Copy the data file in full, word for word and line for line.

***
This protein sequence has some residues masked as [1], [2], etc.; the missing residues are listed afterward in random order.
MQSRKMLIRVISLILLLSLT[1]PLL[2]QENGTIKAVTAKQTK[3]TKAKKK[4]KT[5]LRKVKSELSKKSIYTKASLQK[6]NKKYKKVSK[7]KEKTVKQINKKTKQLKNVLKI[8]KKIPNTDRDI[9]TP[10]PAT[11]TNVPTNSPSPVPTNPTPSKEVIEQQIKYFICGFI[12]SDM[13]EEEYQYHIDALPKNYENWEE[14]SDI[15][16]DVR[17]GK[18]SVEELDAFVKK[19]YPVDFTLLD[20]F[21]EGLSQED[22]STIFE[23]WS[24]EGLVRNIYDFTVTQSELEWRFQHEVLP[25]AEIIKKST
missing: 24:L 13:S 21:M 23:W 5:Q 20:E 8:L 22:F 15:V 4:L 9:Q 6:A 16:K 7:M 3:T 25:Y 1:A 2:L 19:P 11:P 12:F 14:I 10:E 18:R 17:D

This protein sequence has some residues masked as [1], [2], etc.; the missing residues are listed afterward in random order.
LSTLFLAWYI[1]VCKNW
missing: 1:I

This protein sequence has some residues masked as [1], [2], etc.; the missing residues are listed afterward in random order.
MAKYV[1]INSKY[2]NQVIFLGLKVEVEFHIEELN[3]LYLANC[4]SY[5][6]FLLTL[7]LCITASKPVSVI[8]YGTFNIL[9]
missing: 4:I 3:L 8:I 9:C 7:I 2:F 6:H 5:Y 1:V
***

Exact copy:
This protein sequence has some residues masked as [1], [2], etc.; the missing residues are listed afterward in random order.
MQSRKMLIRVISLILLLSLT[1]PLL[2]QENGTIKAVTAKQTK[3]TKAKKK[4]KT[5]LRKVKSELSKKSIYTKASLQK[6]NKKYKKVSK[7]KEKTVKQINKKTKQLKNVLKI[8]KKIPNTDRDI[9]TP[10]PAT[11]TNVPTNSPSPVPTNPTPSKEVIEQQIKYFICGFI[12]SDM[13]EEEYQYHIDALPKNYENWEE[14]SDI[15][16]DVR[17]GK[18]SVEELDAFVKK[19]YPVDFTLLD[20]F[21]EGLSQED[22]STIFE[23]WS[24]EGLVRNIYDFTVTQSELEWRFQHEVLP[25]AEIIKKST
missing: 24:L 13:S 21:M 23:W 5:Q 20:E 8:L 22:F 15:V 4:L 9:Q 6:A 16:K 7:M 3:T 25:Y 1:A 2:L 19:P 11:P 12:F 14:I 10:E 18:R 17:D

This protein sequence has some residues masked as [1], [2], etc.; the missing residues are listed afterward in random order.
LSTLFLAWYI[1]VCKNW
missing: 1:I

This protein sequence has some residues masked as [1], [2], etc.; the missing residues are listed afterward in random order.
MAKYV[1]INSKY[2]NQVIFLGLKVEVEFHIEELN[3]LYLANC[4]SY[5][6]FLLTL[7]LCITASKPVSVI[8]YGTFNIL[9]
missing: 4:I 3:L 8:I 9:C 7:I 2:F 6:H 5:Y 1:V